U.S. State Department Approves Sale of JCREW Systems to Australia

The U.S. State Department has approved a possible Foreign Military Sale of up to eight hundred fifty (850) Joint Counter Radio-Controlled Improvised Explosive Device Electronic Warfare Increment 1 Block 1 (JCREW I1B1) Systems and related equipment to Australia for an estimated cost of $245 million.

The Defense Security Cooperation Agency (DSCA) delivered the required certification notifying Congress of this possible sale on Nov. 20.

The Government of Australia has requested to buy up to eight hundred fifty (850) Joint Counter Radio-Controlled Improvised Explosive Device Electronic Warfare Increment 1 Block 1 (JCREW I1B1) Systems (533 vehicle-mounted and 317 dismounted); spare and repair parts; support and test equipment; technical exchanges, publications and technical documentation; support equipment; engineering change proposals; classified software/loadsets; training; U.S. Government and contractor engineering, technical and logistics support services; and other related elements of logistics support.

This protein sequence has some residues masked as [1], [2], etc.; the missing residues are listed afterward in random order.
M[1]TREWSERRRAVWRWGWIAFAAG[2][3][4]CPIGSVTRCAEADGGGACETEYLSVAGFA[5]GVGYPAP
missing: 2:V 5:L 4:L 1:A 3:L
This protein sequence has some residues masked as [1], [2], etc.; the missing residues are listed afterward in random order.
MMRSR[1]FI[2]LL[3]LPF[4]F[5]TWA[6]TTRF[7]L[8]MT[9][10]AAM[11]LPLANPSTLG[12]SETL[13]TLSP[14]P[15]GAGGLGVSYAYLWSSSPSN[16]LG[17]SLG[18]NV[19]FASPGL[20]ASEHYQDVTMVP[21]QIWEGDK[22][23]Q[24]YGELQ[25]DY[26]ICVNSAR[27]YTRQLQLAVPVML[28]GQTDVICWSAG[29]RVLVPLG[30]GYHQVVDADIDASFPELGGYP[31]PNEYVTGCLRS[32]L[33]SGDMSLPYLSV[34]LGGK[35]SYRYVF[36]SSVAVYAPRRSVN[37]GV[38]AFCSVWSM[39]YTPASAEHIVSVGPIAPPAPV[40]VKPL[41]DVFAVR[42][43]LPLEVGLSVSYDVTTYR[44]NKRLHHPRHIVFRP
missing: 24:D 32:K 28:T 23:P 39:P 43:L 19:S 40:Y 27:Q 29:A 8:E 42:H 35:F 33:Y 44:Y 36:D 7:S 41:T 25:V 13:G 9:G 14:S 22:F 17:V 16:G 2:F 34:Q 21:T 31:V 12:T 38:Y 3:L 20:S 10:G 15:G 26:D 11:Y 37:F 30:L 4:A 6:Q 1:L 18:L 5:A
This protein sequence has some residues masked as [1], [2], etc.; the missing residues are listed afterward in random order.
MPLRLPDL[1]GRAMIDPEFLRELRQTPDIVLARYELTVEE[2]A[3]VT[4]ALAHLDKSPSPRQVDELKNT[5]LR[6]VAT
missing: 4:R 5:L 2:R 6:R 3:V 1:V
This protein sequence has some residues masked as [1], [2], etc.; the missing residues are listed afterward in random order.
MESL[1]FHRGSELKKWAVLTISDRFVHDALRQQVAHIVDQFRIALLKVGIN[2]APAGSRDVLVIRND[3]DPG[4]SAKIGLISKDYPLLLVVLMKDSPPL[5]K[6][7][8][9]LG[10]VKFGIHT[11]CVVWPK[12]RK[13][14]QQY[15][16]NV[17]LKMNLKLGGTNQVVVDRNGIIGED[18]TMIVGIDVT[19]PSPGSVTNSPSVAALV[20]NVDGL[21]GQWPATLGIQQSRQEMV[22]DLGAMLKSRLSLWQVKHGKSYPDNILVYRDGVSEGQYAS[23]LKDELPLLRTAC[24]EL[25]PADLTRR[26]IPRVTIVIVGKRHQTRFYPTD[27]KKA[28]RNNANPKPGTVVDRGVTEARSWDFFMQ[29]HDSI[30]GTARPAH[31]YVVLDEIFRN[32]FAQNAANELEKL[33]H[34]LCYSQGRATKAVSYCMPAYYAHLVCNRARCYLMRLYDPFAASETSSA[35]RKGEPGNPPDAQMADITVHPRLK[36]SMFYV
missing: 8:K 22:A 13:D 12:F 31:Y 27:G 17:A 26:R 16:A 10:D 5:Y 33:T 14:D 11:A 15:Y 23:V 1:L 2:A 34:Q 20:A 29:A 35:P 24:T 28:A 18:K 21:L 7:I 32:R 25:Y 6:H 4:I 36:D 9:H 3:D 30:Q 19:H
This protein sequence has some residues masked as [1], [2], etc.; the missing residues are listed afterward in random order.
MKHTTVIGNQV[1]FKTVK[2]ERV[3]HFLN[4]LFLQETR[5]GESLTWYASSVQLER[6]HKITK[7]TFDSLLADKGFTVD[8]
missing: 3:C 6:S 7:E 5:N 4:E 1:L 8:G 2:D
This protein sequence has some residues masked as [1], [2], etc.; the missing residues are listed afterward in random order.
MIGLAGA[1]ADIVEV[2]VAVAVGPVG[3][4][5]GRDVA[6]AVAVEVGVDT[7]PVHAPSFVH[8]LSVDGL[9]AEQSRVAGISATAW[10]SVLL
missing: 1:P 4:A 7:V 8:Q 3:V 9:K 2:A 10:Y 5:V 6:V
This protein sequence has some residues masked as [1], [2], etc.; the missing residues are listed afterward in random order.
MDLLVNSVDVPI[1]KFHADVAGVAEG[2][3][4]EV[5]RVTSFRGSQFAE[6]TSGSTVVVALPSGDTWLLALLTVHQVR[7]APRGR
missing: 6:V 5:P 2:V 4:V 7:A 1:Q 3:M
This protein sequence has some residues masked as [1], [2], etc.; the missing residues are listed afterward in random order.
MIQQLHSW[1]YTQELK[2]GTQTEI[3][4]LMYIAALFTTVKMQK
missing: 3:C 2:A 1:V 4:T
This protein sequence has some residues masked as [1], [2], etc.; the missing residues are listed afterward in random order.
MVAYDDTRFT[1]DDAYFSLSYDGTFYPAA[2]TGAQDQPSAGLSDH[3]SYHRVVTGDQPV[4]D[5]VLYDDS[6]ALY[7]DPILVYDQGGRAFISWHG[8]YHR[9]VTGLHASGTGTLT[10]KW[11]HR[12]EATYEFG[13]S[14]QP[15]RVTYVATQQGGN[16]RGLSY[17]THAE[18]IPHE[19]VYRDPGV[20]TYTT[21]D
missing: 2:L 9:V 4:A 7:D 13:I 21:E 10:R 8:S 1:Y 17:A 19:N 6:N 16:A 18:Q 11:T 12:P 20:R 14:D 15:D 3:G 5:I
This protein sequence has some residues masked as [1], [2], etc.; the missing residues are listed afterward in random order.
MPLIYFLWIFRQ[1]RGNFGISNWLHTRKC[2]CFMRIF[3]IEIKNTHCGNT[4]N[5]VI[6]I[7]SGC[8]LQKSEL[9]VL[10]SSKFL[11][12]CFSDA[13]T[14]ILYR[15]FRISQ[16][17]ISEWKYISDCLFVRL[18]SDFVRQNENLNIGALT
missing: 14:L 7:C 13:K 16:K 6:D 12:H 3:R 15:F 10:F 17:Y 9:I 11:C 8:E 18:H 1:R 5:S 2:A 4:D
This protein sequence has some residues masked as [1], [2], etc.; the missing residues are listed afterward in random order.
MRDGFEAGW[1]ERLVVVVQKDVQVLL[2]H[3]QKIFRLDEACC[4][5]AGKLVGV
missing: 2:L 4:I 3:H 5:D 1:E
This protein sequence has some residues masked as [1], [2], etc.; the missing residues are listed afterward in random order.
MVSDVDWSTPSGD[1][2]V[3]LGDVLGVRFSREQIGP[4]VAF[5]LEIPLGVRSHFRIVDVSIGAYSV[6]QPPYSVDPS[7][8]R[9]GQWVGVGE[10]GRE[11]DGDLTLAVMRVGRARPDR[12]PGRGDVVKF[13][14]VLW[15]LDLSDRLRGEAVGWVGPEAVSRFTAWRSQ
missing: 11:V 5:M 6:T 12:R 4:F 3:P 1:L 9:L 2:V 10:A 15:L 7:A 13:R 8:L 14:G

The proposed sale will provide Australia increased force protection from Radio-Controlled Improvised Explosive Device (RCIED) threats for its defense forces and vehicles. Australia is interested in procuring the dismounted and mounted variants that have a modular, open architecture and are upgradeable in order to maintain capability against evolving global threats.

The principal contractor will be Northrop Grumman Corporation, San Diego, California.

Northrop Grumman’s Joint Counter Radio-Controlled Improvised Explosive Device Electronic Warfare, or JCREW, system is a software-programmable jammer that provides protection from device-triggered IEDs. The units are available in both a wearable, backpack design and a mounted/fixed-site version to protect warfighters on foot, in vehicles, and in permanent structures.



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